2. In the bowl of a stand mixer fitted with a paddle attachment, combine room-temperature butter, granulated sugar, and ⅓ cup (75 grams) of brown sugar. Beat on medium-high speed for 2-3 minutes, until fluffy and pale yellow. Scrape down the sides of the bowl, add the egg yolk with the mixer at low speed, then increase the speed to medium-high. Beat for 1-2 minutes, until the mixture is very light in color and the sugar has dissolved.
  3. In a small bowl, mix together flour, oats, baking powder, baking soda, and ½ teaspoon salt. Turn the mixer speed to low and add the dry ingredients to the butter mixture. Mix until all the dry ingredients are incorporated.
  4. Plop all of the cookie dough onto the lined baking sheet and use your fingers to press it into a slab that is about ¼-inch thick. It will not cover the entire pan. Bake for 15 minutes, until the edges are slightly brown. Place pan on a wire rack to cool completely.
  5. When the cookie slab is cool, break it up into pieces and place the pieces in a food processor with remaining 1 tablespoon (15 grams) brown sugar, and remaining ¼ teaspoon salt. Pulse until the cookie is broken down into crumbs that resemble wet sand. Pour crumbs into a bowl and stir in melted butter. The mixture should stay together when pinched between your fingers.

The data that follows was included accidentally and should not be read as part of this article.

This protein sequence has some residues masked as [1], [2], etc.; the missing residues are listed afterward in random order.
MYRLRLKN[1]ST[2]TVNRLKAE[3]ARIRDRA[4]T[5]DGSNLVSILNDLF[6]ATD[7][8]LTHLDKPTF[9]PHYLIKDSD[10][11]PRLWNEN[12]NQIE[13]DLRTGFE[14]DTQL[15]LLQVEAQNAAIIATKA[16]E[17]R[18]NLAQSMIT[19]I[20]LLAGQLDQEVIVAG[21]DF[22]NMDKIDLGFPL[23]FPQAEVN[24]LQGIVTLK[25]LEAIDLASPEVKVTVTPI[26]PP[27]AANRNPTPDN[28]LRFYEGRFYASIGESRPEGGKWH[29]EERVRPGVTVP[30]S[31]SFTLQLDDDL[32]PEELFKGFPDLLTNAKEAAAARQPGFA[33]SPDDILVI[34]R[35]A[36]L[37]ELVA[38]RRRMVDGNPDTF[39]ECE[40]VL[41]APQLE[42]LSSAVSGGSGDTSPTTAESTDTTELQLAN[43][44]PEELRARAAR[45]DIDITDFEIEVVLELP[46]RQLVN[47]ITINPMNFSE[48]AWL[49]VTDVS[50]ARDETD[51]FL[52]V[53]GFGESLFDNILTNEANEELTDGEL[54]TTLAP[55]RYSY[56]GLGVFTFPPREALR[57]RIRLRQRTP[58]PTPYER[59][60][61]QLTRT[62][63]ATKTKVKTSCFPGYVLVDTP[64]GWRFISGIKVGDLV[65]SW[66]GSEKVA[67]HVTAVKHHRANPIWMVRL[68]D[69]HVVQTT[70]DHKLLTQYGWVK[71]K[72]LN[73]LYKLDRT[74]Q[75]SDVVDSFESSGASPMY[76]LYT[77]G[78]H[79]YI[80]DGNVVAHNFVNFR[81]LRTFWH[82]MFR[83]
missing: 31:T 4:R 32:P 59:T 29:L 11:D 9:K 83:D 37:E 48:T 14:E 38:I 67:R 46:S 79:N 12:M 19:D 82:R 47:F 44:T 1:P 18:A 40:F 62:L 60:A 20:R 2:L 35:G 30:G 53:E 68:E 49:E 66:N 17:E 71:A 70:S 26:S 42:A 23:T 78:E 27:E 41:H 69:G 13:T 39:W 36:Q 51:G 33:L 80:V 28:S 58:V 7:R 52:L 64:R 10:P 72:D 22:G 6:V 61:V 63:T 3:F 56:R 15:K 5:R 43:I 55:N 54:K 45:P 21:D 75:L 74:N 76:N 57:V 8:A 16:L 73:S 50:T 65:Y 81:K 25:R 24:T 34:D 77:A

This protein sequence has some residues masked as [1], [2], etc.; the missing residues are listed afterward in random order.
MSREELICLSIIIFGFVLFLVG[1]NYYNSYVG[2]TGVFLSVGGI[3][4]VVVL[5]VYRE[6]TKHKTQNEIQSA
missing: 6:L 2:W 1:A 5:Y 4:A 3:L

6. Divide crumb mixture between two 9-inch pie pans and press evenly on the bottom and up the sides of the pans. Set aside while you make the filling.
For the filling
  1. Combine the sugar, brown sugar, milk powder, corn powder, and salt in a clean bowl of a stand mixer fitted with the paddle attachment. Mix on low until the dry ingredients are blended.
  2. Keep the mixer on low, pour in the melted butter, and mix on low for 2-3 minutes. Add the heavy cream and vanilla and continue mixing on low for another 2-3 minutes. Scrape the sides and bottom of the bowl. Add the egg yolks and mix on low speed until thoroughly combined, but do not overmix.
  3. Divide the filling evenly into the prepared crusts. Place pie pans on the center rack of the preheated oven and bake at 350°F for 15 minutes. Reduce the oven temperature to 325°F and crack the oven door until it reaches that temperature. Close the door and bake at 325°F for 45-60 minutes, until the top is golden brown, the edges are set, but a small circle in the center of the pie still jiggles when you gently shake the pie pan.
  4. Remove pie pans to a wire rack to cool to room temperature, then place the pies in the freezer for at least 3 hours, and preferably overnight. 1-2 hours before serving, place the pies in the refrigerator. Dust with confectioners' sugar before serving.
Notes
  1. *You can make corn powder by processing freeze-dried corn in a food processor until it forms a dust. You can buy freeze-dried corn at Target or from online retailers.
Adapted from Momofuku Milk Bar
Adapted from Momofuku Milk Bar